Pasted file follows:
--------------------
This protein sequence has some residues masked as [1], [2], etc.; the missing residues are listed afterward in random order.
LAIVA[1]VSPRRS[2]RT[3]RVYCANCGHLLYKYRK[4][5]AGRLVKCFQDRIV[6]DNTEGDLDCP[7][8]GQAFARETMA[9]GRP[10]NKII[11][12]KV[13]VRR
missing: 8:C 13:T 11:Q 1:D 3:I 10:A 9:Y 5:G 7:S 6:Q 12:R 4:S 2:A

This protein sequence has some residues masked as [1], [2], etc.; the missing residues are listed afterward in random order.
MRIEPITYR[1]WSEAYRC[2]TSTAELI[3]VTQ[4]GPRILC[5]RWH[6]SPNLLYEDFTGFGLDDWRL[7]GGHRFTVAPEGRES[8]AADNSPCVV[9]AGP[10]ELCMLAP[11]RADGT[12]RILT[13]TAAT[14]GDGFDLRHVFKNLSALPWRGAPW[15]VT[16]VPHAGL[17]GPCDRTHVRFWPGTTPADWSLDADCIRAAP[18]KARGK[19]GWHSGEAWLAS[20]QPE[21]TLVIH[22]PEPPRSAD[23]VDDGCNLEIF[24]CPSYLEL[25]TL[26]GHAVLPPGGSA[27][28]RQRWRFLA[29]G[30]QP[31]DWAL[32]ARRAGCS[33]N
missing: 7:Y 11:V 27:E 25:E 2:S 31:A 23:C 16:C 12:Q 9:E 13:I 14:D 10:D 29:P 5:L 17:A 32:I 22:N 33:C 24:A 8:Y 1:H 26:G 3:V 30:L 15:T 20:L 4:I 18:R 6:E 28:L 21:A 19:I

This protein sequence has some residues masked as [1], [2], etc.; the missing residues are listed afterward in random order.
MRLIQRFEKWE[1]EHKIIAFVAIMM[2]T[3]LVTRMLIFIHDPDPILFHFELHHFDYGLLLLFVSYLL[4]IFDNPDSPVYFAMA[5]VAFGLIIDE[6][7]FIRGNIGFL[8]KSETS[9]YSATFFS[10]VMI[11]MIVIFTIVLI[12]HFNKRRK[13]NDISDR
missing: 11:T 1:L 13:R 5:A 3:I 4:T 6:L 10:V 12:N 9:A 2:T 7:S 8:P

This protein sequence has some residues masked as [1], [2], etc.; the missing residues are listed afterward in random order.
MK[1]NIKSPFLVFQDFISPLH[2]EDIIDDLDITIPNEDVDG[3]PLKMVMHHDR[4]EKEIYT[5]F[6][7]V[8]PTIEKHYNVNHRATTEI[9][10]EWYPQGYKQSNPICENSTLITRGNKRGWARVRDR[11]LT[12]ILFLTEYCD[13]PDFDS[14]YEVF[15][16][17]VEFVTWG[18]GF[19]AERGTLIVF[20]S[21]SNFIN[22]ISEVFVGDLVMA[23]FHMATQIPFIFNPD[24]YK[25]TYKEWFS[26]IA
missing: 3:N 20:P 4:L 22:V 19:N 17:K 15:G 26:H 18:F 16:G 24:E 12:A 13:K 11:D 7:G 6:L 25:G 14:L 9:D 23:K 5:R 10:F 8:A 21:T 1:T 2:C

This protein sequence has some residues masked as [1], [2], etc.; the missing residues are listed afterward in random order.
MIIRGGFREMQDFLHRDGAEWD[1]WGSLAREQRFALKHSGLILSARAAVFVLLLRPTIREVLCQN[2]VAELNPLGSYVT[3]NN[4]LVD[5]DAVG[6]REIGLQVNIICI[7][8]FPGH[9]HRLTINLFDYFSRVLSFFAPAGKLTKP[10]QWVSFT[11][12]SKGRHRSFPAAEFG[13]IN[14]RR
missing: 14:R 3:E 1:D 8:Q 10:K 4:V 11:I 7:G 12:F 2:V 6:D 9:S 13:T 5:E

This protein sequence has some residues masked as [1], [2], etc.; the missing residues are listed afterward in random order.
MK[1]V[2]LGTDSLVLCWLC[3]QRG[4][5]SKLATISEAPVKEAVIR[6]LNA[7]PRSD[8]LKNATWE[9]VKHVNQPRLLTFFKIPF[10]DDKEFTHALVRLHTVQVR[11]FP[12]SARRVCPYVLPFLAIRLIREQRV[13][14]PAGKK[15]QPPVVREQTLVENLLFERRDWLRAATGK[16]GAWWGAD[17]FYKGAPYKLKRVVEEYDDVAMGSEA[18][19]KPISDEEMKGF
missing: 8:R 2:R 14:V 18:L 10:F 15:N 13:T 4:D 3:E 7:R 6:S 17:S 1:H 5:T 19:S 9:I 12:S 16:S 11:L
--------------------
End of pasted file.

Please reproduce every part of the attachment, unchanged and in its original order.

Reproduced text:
This protein sequence has some residues masked as [1], [2], etc.; the missing residues are listed afterward in random order.
LAIVA[1]VSPRRS[2]RT[3]RVYCANCGHLLYKYRK[4][5]AGRLVKCFQDRIV[6]DNTEGDLDCP[7][8]GQAFARETMA[9]GRP[10]NKII[11][12]KV[13]VRR
missing: 8:C 13:T 11:Q 1:D 3:I 10:A 9:Y 5:G 7:S 6:Q 12:R 4:S 2:A

This protein sequence has some residues masked as [1], [2], etc.; the missing residues are listed afterward in random order.
MRIEPITYR[1]WSEAYRC[2]TSTAELI[3]VTQ[4]GPRILC[5]RWH[6]SPNLLYEDFTGFGLDDWRL[7]GGHRFTVAPEGRES[8]AADNSPCVV[9]AGP[10]ELCMLAP[11]RADGT[12]RILT[13]TAAT[14]GDGFDLRHVFKNLSALPWRGAPW[15]VT[16]VPHAGL[17]GPCDRTHVRFWPGTTPADWSLDADCIRAAP[18]KARGK[19]GWHSGEAWLAS[20]QPE[21]TLVIH[22]PEPPRSAD[23]VDDGCNLEIF[24]CPSYLEL[25]TL[26]GHAVLPPGGSA[27][28]RQRWRFLA[29]G[30]QP[31]DWAL[32]ARRAGCS[33]N
missing: 7:Y 11:V 27:E 25:E 2:S 31:A 23:C 16:C 12:Q 9:E 13:I 14:D 10:D 29:P 5:L 17:A 32:I 22:N 33:C 24:A 8:Y 1:H 26:G 3:V 30:L 15:T 20:L 4:I 18:R 6:E 28:L 21:A 19:I

This protein sequence has some residues masked as [1], [2], etc.; the missing residues are listed afterward in random order.
MRLIQRFEKWE[1]EHKIIAFVAIMM[2]T[3]LVTRMLIFIHDPDPILFHFELHHFDYGLLLLFVSYLL[4]IFDNPDSPVYFAMA[5]VAFGLIIDE[6][7]FIRGNIGFL[8]KSETS[9]YSATFFS[10]VMI[11]MIVIFTIVLI[12]HFNKRRK[13]NDISDR
missing: 11:T 1:L 13:R 5:A 3:I 4:T 6:L 10:V 12:N 9:A 2:T 7:S 8:P

This protein sequence has some residues masked as [1], [2], etc.; the missing residues are listed afterward in random order.
MK[1]NIKSPFLVFQDFISPLH[2]EDIIDDLDITIPNEDVDG[3]PLKMVMHHDR[4]EKEIYT[5]F[6][7]V[8]PTIEKHYNVNHRATTEI[9][10]EWYPQGYKQSNPICENSTLITRGNKRGWARVRDR[11]LT[12]ILFLTEYCD[13]PDFDS[14]YEVF[15][16][17]VEFVTWG[18]GF[19]AERGTLIVF[20]S[21]SNFIN[22]ISEVFVGDLVMA[23]FHMATQIPFIFNPD[24]YK[25]TYKEWFS[26]IA
missing: 3:N 20:P 4:L 22:V 19:N 17:K 15:G 26:H 18:F 16:G 24:E 12:A 13:K 11:D 7:G 6:L 25:G 14:L 9:D 23:K 5:R 10:F 8:A 21:T 1:T 2:C

This protein sequence has some residues masked as [1], [2], etc.; the missing residues are listed afterward in random order.
MIIRGGFREMQDFLHRDGAEWD[1]WGSLAREQRFALKHSGLILSARAAVFVLLLRPTIREVLCQN[2]VAELNPLGSYVT[3]NN[4]LVD[5]DAVG[6]REIGLQVNIICI[7][8]FPGH[9]HRLTINLFDYFSRVLSFFAPAGKLTKP[10]QWVSFT[11][12]SKGRHRSFPAAEFG[13]IN[14]RR
missing: 14:R 3:E 1:D 8:Q 10:K 4:V 11:I 7:G 12:F 2:V 6:D 9:S 13:T 5:E

This protein sequence has some residues masked as [1], [2], etc.; the missing residues are listed afterward in random order.
MK[1]V[2]LGTDSLVLCWLC[3]QRG[4][5]SKLATISEAPVKEAVIR[6]LNA[7]PRSD[8]LKNATWE[9]VKHVNQPRLLTFFKIPF[10]DDKEFTHALVRLHTVQVR[11]FP[12]SARRVCPYVLPFLAIRLIREQRV[13][14]PAGKK[15]QPPVVREQTLVENLLFERRDWLRAATGK[16]GAWWGAD[17]FYKGAPYKLKRVVEEYDDVAMGSEA[18][19]KPISDEEMKGF
missing: 8:R 2:R 14:V 18:L 10:F 15:N 13:T 4:D 3:E 7:R 6:S 17:S 1:H 5:T 19:S 9:I 12:S 16:S 11:L